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YouTube chooses metro design

September 4th, 2013

A new version of YouTube’s logo has started to appear on some of its social media profiles, including its Twitter and Facebook pages, and on the new versions of its Android and iOS apps. The design, a crisp, clean, flat red play button, is very much in the ‘metro’ style – popularized by Microsoft and perhaps best explained in Microsoft’s own words:

Although YouTube has said that the new logo will not replace the old one (below), the idea is apparently to help create a simpler identity that will work better as an icon.

This is something that is becoming more and more important in a mobile app-driven world where icons vie for shortcut space on your tablet or smartphone. The hope is that users will see the red play button on their device and know that it is YouTube, without even needing the name of the brand underneath – and this is a concept that has in fact already been used to great effect with two of Google other app/cloud-based brands, Chrome and Drive (below).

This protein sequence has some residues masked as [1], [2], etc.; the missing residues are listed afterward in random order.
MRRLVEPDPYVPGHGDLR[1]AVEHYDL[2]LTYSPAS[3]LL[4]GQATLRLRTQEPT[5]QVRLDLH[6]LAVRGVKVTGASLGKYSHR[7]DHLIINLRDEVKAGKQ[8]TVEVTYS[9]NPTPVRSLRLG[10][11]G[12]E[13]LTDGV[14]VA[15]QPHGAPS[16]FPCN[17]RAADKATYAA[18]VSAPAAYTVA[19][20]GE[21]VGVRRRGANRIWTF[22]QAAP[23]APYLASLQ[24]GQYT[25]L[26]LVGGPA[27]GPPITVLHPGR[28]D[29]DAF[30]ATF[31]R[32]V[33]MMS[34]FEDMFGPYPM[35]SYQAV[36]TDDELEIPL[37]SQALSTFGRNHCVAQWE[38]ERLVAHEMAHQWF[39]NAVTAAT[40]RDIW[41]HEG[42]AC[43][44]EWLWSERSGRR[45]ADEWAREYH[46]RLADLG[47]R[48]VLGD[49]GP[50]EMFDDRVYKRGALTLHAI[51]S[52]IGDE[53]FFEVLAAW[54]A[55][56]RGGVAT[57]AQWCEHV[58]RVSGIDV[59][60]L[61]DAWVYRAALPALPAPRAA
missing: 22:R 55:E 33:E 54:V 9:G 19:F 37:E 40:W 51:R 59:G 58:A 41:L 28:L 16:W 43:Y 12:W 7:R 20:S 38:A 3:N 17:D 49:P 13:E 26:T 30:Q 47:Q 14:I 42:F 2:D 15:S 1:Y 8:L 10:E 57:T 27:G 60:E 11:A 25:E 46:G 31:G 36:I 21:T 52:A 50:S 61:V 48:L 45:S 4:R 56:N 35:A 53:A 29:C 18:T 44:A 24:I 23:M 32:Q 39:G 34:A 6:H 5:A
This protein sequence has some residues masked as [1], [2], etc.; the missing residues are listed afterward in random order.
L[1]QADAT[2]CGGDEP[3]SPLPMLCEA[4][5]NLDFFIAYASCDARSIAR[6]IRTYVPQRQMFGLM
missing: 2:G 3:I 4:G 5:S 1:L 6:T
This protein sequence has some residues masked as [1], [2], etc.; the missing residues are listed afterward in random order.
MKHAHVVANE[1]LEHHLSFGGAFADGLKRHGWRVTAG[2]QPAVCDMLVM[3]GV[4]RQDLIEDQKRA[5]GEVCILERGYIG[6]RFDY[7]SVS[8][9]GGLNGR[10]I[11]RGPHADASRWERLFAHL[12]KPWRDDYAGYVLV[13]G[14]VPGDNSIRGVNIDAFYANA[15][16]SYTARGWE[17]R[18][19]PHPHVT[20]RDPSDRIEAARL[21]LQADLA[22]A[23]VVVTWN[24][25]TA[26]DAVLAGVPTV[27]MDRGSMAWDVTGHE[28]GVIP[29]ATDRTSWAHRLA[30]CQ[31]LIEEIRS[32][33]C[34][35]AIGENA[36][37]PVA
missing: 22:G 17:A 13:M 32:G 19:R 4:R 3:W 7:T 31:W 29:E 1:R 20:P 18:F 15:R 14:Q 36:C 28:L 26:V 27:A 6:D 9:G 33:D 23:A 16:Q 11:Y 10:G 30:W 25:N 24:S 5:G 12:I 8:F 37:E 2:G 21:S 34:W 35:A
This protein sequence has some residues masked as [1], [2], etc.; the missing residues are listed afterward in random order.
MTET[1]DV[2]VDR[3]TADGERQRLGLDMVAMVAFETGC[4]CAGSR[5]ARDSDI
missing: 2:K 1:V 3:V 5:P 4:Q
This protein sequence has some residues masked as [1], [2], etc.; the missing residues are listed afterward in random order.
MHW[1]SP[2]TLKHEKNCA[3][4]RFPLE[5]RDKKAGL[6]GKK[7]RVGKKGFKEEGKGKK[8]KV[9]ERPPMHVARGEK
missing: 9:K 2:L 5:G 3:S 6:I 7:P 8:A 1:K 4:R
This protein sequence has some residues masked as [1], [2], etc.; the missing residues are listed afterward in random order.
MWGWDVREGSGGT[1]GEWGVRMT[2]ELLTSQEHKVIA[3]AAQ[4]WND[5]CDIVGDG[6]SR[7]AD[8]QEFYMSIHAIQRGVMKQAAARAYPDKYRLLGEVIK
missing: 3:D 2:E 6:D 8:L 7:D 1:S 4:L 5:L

It’s a more than feasible plan. YouTube, originally created by three PayPal employees in 2005 and bought out by Google just over a year later, is a highly popular and recognizable brand that hasn’t changed its logo much at all over the years. In fact, although other video sharing sites such as Vimeo exist, YouTube is very much the number one go-to website (or app) for all your sneezing baby panda and cute-cat-video needs; “to youtube” has become almost as strong a verb as “to google”, and there is good reason to expect that tapping the big red play button will be as synonymous with YouTube as the name itself.

About the Author:

Although her primary niche is in scientific writing and editing, freelance writer Lisa Martin is also a creative type with an eye for design. She regularly works alongside graphic designers and as such has a keen interest in the development of logos and branding.



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In my opinion it is good step back. Back to the old days when logo had to be unique and simple. Without all those gradients, textures, and complex 3D whistles.

by PavelSeptember 18, 2013